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Diabetes

Learn about a host of diabetes-related topics such as how many Americans suffer from this disease to how to easily adjust to a new diet after diagnoses. This section will provide you with the information you need to make informed dietary decisions regarding diabetes.

Prevent Diabetes with the Right Foods

Diabetes is a chronic disease in which glucose from carbohydrates are unable to be utilized by the body for energy. Incorporate these nutritious and delicious foods to prevent diabetes!

Prevent Diabetes with the Right Foods


Unlike type 1 diabetes, in which the body's own immune system destroys the cells that produce insulin, type 2 diabetes can be prevented or delayed with a healthy lifestyle, including with a nutritious diet.

What to Eat to Prevent Diabetes

Diet recommendations and foods to prevent diabetes mostly boil down to the following:

1. Increasing Whole Grains
Compared to refined and processed flours and the foods they produce, whole grains and their associated products supply more wholesome vitamins, minerals, and fiber. In fact, evidence supports insoluble fibers found in whole grain products are effective in the prevention of type 2 diabetes. Fiber can also assist in weight loss and maintenance, as individuals who consume a high-fiber diet are shown to maintain a healthier weight compared to those who fall shy of the daily recommended intake of 38 grams and 25 grams for men and women, respectively. Increase whole grain servings in your day by swapping out sugary cereals with oats, choosing whole grain pastas and breads, and offering a serving at each meal.

2. Reducing Added Sugars
Limiting added sugars is a helpful step to reduce diabetes risk, as too much simply supplies nothing more than calories and increases the risk of weight gain. The American Heart Association (AHA) recommends no more than 38 and 25 grams of sugar per day for men and women, respectively. Reduce added sugars in your diet by limiting sugary beverages and snacks, along with recognizing how food companies may be hiding sugar.

3. Eating More Plants
Along with consuming grains, increase the consumption of veggies, fruits, and legumes. They are naturally rich in fiber, all while being nutritionally dense and having the ability to keep calories in check. Increase the consumption of plants by aiming for at least one serving of a fruit or vegetable serving at each meal and snack, along with incorporating more legumes into plant-based dishes.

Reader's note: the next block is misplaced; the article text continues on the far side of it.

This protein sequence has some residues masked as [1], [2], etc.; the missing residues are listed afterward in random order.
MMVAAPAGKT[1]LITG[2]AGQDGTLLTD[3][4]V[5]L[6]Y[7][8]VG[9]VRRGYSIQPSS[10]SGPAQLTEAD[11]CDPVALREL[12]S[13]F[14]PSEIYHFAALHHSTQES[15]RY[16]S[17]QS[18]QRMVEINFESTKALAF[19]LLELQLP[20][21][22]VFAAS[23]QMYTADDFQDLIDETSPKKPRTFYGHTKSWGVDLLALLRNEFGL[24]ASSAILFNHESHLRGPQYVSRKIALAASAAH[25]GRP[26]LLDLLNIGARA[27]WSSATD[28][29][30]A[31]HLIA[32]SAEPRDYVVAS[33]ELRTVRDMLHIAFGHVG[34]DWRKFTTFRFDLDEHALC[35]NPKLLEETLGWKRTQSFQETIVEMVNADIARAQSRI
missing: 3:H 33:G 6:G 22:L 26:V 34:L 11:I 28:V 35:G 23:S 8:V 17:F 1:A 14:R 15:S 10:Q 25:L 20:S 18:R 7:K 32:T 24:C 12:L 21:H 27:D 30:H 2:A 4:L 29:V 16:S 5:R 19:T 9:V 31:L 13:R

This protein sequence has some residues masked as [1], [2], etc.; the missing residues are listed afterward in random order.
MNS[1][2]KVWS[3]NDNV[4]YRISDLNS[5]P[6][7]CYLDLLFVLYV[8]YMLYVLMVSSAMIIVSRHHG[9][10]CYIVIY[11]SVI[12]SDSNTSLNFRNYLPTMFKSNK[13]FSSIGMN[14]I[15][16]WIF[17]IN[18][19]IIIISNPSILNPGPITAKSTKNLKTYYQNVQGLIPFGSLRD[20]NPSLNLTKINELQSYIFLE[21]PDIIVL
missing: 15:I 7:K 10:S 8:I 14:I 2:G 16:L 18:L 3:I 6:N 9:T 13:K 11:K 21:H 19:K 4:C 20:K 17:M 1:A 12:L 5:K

4. Going for Lean Meats
Protein is essential for preserving and producing lean body mass. Limit the intake bacon, ham, and other processed meats by swapping them with leaner cuts, including chicken, turkey, and fish.

5. Adding Healthy Fats
Adding healthy fats in the diet has shown to prevent diabetes, lower blood sugars, and improve insulin sensitivity. Monounsaturated (MUFA) and polyunsaturated (PUFA) are notorious healthy fat sources and are found in cold-water fish (think salmon, trout, and tuna), olive and canola oils, nuts, and seeds.

Additional Diet Recommendations

Along with foods themselves, the following eating tips can assist in weight loss and reduce diabetes risk:

6. Paying Attention to Portion Sizes
As a general rule of thumb, fill half of your plate with fruits and vegetables; a quarter with a lean or plant-based protein, such as chicken, turkey, and beans; and a quarter with a whole grain, such as brown rice or whole-wheat pasta.

7. Eating Smaller, More Frequent Meals
Doing so can help keep hunger levels at bay and lessen the risk of overeating at mealtimes. Starting your morning with a nutritious breakfast can also encourage healthier choices throughout the day.

8. Enjoying Meals Slowly
Did you know it takes 20 minutes for your stomach and brain to connect the "I'm full" feeling? Slow down and enjoy the meals at hand by sitting down at the dinner table, placing the fork down between each bite, and sipping in water throughout the meal.

9. Considering Drinks
Watch out for sugary and alcoholic beverages, as they tend to contribute nothing more than calories. Swapping out juices, soda, etc. with soda is a simple and recommended way to not only reduce sugar intake, but to keep hydrated.

10. Dining Out Sensibly
Though you can still go out to eat with friends and family, it is important to do so sensibly. Try planning ahead and having a game plan before going, aiming for healthier options and choosing foods that are baked, steamed, grilled, and broiled rather than friend. Splitting the meal with someone else at the table or taking the other half to go can also limit the risk of overeating.



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